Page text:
Emotional intelligence competencies experienced in managing complex technology projects: An exploratory study

by Irwin, Susan M., Ph.D., CAPELLA UNIVERSITY, 2016, 123 pages; 10239519

Abstract:

Increased globalization and competition have forced companies to implement solutions at a rapid pace using new and evolving technology. As a result, companies are now initiating an increasing number of complex projects each year. Project management (PM) practitioners – the individuals responsible for leading a project team through the planning and implementation of these complex projects – need to understand the tools and techniques to implement a complex project successfully to meet the strategic goals of the organization. Emotional intelligence (EI) is a primary component of the leadership skills necessary to manage a complex project. The purpose of this study was to explore the EI competencies used by PM practitioners who managed a complex project as defined by Qureshi and Kang (2015). Using the Goleman model of EI, this study investigated 22 PM practitioners who managed a complex project and found the PM practitioner’s ability to be adaptable, innovative, and trustworthy to be key personal competencies used in the management of a complex project. Furthermore, the ability to understand organizational politics and its effect on the team and the complex project, to maneuver around it, and to be influential, and deal with conflict are necessary social competencies when managing a complex project. These competencies are not limited to complex projects. This study also investigated EI competencies experienced in non-complex projects and found that trust, conflict management, influence, and political awareness were all EI competencies that held equal importance to PM practitioners when managing a non-complex project. People were the key. Findings from this study found that – although non-complex projects may not provide the innovative approaches or the need to adapt to change as found in a complex project – when people are involved, PM practitioners still need the ability to trust, resolve conflict, deal with and maneuver around the political climate, and influence the team.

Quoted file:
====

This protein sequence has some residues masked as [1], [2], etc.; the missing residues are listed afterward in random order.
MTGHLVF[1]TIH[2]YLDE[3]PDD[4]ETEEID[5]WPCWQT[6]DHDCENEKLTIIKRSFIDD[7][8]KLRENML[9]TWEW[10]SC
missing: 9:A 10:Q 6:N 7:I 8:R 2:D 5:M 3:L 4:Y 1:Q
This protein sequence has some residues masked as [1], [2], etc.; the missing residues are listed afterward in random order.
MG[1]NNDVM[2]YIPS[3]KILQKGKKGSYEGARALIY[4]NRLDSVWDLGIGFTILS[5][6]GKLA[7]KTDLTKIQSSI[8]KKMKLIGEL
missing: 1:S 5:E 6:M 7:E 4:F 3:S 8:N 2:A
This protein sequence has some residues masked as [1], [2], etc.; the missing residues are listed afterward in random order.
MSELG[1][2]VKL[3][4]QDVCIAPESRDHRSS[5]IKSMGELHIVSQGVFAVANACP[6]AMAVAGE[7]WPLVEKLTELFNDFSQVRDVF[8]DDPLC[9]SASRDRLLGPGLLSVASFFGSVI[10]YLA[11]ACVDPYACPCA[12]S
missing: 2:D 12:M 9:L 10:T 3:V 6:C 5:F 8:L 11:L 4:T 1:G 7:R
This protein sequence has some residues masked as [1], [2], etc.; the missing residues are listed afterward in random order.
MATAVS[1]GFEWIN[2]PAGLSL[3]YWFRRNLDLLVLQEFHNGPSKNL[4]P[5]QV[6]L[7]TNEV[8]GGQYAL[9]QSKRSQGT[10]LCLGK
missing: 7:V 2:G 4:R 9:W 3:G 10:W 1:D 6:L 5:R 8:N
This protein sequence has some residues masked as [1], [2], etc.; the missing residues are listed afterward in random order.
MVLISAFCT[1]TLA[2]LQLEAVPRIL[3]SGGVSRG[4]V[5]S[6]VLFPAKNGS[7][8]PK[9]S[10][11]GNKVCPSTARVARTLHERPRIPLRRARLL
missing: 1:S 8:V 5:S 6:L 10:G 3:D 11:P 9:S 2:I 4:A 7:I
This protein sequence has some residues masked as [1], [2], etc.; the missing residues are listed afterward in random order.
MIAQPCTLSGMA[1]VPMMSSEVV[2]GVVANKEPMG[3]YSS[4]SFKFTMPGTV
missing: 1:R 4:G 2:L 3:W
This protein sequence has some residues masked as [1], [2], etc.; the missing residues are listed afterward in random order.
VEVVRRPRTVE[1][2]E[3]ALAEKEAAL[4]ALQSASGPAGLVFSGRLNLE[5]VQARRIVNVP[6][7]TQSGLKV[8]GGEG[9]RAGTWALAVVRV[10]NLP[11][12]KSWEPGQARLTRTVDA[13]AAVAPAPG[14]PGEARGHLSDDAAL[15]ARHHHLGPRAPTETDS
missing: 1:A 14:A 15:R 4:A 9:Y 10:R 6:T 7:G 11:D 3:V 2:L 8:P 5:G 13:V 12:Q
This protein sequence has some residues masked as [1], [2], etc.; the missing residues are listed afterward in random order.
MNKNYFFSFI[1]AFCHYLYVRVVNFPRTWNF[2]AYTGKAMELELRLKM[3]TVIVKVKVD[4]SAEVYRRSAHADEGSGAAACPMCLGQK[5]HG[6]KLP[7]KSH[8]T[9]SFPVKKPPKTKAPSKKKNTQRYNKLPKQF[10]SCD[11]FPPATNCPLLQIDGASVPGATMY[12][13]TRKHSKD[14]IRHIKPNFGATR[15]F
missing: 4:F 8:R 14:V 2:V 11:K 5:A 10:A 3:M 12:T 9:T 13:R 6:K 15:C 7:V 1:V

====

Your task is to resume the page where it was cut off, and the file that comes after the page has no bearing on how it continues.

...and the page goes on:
AdviserCharlotte Neuhauser
SchoolCAPELLA UNIVERSITY
Source TypeDissertation
SubjectsManagement; Information technology
Publication Number10239519

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